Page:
The final round of negotiations on the Sustainable Development Goals – the successor to the Millennium Development Goals, due to be inaugurated in September at the U.N. General Assembly – is now underway in New York.
The formal opening of the BRICS Bank in Shanghai on Jul. 21 following the seventh summit of the world’s five leading emerging economies held recently in the Russian city of Ufa, demonstrates the speed with which an alternative global financial architecture is emerging.
The key priorities of the Group of 77 developing countries (G77) remain somewhat aligned around a set of issues that have been present from the beginning of the FfD negotiations in New York.
The Association of Southeast Asian Nations (ASEAN) started as a cooperation bloc in 1968. Founded by five countries - Thailand, Singapore, Malaysia, Indonesia and the Philippines - ASEAN has since evolved into a regional force which is slowly changing the landscape in global politics.
Just days ahead of a summit of the BRICS group of emerging economies (Brazil, Russia, India, China and South Africa) in which the five countries are expected to formally launch their New Development Bank (NDB), 40 NGOs and civil society groups have penned an open letter to their respective governments urging transparency and accountability in the proposed banking process.
It is hard to imagine today the public enthusiasm that greeted the founding of the U.N. in 1945. After massive suffering and social collapse resulting from the Second World War, the U.N. seemed almost miraculous – a means at last to build peace, democracy, and a just society on a global scale.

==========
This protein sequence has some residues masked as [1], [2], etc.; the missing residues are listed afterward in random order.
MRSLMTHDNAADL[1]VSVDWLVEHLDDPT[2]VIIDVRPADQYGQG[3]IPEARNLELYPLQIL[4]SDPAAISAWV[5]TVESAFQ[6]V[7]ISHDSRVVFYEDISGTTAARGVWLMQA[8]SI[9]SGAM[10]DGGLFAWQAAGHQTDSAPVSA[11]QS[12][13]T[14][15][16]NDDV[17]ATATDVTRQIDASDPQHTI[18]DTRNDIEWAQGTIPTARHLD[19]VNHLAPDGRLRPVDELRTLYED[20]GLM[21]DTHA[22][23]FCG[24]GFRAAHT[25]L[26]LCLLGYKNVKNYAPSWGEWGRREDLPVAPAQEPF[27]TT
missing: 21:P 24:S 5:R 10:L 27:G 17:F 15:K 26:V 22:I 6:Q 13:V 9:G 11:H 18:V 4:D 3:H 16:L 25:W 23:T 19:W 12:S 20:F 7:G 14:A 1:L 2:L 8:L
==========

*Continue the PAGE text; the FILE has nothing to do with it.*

The international community must focus its energies immediately on addressing the grave challenges confronting the oceans. With implications for global order and peace, the oceans are also becoming another arena for national rivalry.
“Civil service excellence can only be achieved if countries have access to an international forum where they can exchange innovative approaches and initiatives,” Patrick Keuleers, Director of the Governance and Peacebuilding Team of the United Nations Development Programme (UNDP), said Friday.
This September, we usher in the post-2015 development agenda with a set of Sustainable Development Goals (SDGs) agreed upon by Member States, with civil society participation, based on national, regional and global consultations.
A new survey finds that China leads the world in public support for government action on climate change.
Turkey assumed the Presidency of the Group of 20 (G20) on Dec. 1, 2014. It will culminate in the Antalya Summit on Nov. 15-16. Our priorities build upon the G20 multi-year agenda, but also reflect particular themes we see as important for 2015.
It has been apparent for some time that we are in the midst of a historic shift of the centre of gravity of the global economy from the trans-Atlantic to what is now becoming known as the Indo-Pacific.
“Four decades of existence is a milestone for the ACP as an international alliance of developing countries,” Dr Patrick I. Gomes of Guyana, newly appointed Secretary-General of the African, Caribbean and Pacific group of countries, said at the opening of the 101st Session of the group’s Council of Ministers.
More than four decades ago, the Non-Aligned Movement (NAM) launched the concept of a New International Information Order (NIIO).
Sustainable development is central to a range of key discussions at the United Nations and elsewhere at the moment.